New York City is a fascinating place for many reasons, but one I keep coming back to is the unique fact that it’s a city both rooted deeply in history and one that is constantly transforming and evolving. It’s a city marked by neighborhoods, and with each neighborhood comes a widely accepted set of cultural assumptions and stereotypes. A few obvious examples are the tourist-ridden, neon-lit Times Square, the swanky Greenwich Village that’s home to many celebrities, and the Financial District (that’s FiDi to you) with its multitude of skyscrapers and overworked businesspeople.
Then, there’s Hell’s Kitchen. I’ve heard this corner of Manhattan called “gritty,” “an Irish slum,” “a food dessert,” and “ugh.” I worked on the edge of Hell’s Kitchen while at Food Network Magazine, and did my fair share of wandering through the ‘hood. I never once thought any of those things (maybe I just lack the observation skills of a true New Yorker), though I did notice an abundance of Thai restaurants. Mo Rocca agrees. Last week, NYC Food Bloggers and I discovered that not only is that Thai food pretty darn good, but at Ember Room, it’s also got a touch of class.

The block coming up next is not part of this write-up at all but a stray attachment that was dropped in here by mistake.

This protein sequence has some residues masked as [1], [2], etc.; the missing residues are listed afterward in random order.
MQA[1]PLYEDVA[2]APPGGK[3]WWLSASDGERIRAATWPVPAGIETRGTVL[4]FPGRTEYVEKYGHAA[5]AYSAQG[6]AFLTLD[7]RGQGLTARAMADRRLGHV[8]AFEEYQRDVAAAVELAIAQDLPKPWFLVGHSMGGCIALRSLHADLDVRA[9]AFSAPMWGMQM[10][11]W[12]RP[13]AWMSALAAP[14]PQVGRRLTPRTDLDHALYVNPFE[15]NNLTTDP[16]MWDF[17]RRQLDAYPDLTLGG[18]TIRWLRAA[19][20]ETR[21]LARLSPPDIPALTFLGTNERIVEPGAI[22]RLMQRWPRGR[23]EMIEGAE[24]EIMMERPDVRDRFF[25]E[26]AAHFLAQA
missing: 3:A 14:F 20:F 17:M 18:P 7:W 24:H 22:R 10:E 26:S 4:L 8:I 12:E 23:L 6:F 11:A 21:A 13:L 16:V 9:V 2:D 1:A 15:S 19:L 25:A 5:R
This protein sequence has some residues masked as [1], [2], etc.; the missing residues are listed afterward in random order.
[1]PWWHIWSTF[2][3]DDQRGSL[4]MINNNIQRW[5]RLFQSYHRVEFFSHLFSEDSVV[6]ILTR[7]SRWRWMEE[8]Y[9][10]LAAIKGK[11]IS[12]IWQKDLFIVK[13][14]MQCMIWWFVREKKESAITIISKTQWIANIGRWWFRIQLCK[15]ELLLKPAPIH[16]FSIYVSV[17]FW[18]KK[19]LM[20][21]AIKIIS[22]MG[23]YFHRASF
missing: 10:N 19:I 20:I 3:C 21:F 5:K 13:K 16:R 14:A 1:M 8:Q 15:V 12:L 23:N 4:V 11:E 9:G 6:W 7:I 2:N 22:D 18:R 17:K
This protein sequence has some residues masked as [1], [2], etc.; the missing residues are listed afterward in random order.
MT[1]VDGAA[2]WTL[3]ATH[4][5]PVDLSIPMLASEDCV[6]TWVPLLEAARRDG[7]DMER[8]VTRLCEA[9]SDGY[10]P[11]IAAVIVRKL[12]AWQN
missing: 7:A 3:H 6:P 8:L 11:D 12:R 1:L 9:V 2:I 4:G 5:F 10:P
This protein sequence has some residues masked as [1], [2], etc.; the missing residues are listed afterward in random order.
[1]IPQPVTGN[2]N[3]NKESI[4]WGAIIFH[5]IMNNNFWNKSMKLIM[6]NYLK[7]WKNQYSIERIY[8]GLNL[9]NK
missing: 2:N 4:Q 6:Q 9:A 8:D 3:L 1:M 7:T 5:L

The warm, trendy dining area was buzzing when we arrived at 7:00, and got busier throughout the night. We didn’t have to wait long before our family-style meal began and the appetizers arrived. The crispy papaya salad and Thai lettuce wrap were both spot-on, but my favorite were the oh-so-flavorful Thai tacos. Can you say, shredded chicken, bean sprouts, chives, peanut, coconut, tofu, and chili sauce?
Heritage pork belly, volcano chicken, and sunshine fried rice followed.
It was a filling, flavorful meal, rounded out nicely with a bite of flourless chocolate cake and the last of my Sipping Emotions cocktail. (Get this for the giant ball of ice, if nothing else.)
This place is certainly no dive. Come if you have a little extra money to spend on ambiance and carefully-plated (delicious) modern Thai food. Or come if you want to understand there’s much more than “grit” and “ugh” in the little corner of Manhattan known as Hell’s Kitchen.